The Biosphere Reserve of 'La Palma' in the Canary Islands was extended and renamed in 2002 (the ancient Los Tiles Biosphere Reserve is now constituting the core area). The biosphere reserve now encompasses the entire island, which contains a wide range of representative habitats with all the diversity provided by the transition from the coast up to the mountain peaks.
Surface: 87,250 ha
- Core area(s): 23,715 ha
- Buffer zone(s): 39,612 ha
- Transition zone(s): 23,923 ha
Location: 3174558,563766; 220182,696916
La Palma, with its highest peak, Roque de los Muchachos, at 2,426 m, is considered to be one of the highest islands in the world in relation to its surface area.
It is truly a miniature continent that contains, staggered at different altitudes, all the representative ecosystems of the Macaronesian region, a biogeographical region grouping the Archipelagos of the Canaries, Madeira and Azores.
Starting from the coastal Euphorbia obtusifolia and Spurges, then giving way to the thermophile forest and subsequently to monteverde vegetation (Laurel forests, Tree Heath and Fayatree), to be substituted at greater altitudes by Canary Pineand finally by Adenocarpus viscosus and scrubland at thesummit. The spectacular Laurel tree forests associated with horizontal precipitation-condensation of coastal fogs caused by the humid trade winds are particularly note worthy.
This permanent atmospheric humidity, characteristic of the Tertiary Era, has enabled relict plants to survive. Forest functionis also vital for aquifer replenishment which is essential for the development of the Island. Among the fauna, numerous endemic insect species are to be found and some unique birds, such as Bolle’s Laurel Pigeon and the White tailed Laurel Pigeon.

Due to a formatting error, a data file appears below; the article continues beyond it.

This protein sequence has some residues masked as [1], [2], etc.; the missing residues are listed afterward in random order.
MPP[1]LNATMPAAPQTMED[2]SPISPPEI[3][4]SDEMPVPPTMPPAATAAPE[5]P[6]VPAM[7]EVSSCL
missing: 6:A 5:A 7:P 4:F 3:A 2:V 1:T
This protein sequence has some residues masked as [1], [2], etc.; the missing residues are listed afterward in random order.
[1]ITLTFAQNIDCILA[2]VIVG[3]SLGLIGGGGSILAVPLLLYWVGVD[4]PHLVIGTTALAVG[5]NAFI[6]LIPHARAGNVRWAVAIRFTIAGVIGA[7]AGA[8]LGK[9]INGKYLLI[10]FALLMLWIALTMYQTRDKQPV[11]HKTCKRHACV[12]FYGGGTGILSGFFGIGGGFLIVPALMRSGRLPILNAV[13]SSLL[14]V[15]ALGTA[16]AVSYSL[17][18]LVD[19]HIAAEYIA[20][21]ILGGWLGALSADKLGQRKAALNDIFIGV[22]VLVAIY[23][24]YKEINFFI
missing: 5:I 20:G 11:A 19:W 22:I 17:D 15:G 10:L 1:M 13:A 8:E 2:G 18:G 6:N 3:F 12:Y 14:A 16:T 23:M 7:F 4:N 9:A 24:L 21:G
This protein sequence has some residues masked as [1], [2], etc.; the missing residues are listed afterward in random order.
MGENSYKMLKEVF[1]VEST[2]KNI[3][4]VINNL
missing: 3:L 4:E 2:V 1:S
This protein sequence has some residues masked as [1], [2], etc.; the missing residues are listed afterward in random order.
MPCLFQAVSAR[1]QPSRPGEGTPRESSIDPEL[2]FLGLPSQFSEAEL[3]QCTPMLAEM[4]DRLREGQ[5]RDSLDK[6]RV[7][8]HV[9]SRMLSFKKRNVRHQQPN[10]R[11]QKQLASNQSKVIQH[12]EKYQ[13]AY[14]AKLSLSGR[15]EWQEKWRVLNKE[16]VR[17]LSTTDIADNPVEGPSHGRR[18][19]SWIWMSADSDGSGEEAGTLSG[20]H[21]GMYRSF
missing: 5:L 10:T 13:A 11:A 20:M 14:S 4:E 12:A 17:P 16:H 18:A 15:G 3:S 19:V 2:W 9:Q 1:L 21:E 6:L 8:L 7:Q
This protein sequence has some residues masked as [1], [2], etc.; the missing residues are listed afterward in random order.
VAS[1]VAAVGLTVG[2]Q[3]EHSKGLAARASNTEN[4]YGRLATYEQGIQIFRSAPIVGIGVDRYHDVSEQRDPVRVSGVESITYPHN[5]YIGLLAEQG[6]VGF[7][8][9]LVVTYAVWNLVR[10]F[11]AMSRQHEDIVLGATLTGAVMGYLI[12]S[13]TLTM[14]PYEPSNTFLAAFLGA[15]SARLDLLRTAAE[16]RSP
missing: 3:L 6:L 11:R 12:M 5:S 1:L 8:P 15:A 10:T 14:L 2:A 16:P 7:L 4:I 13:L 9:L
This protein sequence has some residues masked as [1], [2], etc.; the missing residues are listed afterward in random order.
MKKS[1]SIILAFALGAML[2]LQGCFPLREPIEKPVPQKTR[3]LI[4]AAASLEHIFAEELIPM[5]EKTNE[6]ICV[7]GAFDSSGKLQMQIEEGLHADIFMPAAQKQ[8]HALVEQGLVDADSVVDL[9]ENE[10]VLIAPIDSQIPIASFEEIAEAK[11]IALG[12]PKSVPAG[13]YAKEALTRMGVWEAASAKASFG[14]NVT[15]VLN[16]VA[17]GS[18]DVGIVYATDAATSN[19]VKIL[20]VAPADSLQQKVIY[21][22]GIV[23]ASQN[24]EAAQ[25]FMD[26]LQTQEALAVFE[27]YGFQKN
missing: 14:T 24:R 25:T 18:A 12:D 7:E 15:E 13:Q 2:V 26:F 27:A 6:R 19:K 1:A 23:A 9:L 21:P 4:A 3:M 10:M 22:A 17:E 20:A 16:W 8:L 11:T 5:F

Along the centuries, the human occupation in the island has extraordinarily been an example of a people-nature symbiosis. In fact, the island traditional practices in terms of agriculture and fishing have always been based in sustainable development and have ensured its conservation degree nowadays.
Since the 1950s, La Palma has focused mostly on banana plantations and goat raising. Other important sectors are wineries, tobacco plantations and crafts.
Since the last decades of the 19th century, La Palma has been a famous tourist destination. In 1980s, the sector has improved its infrastructure significantly and, nowadays, is focusing on becoming more of an ecotourism/agritourism destination rather then a beach mass tourism destination.
Last updated: January 2019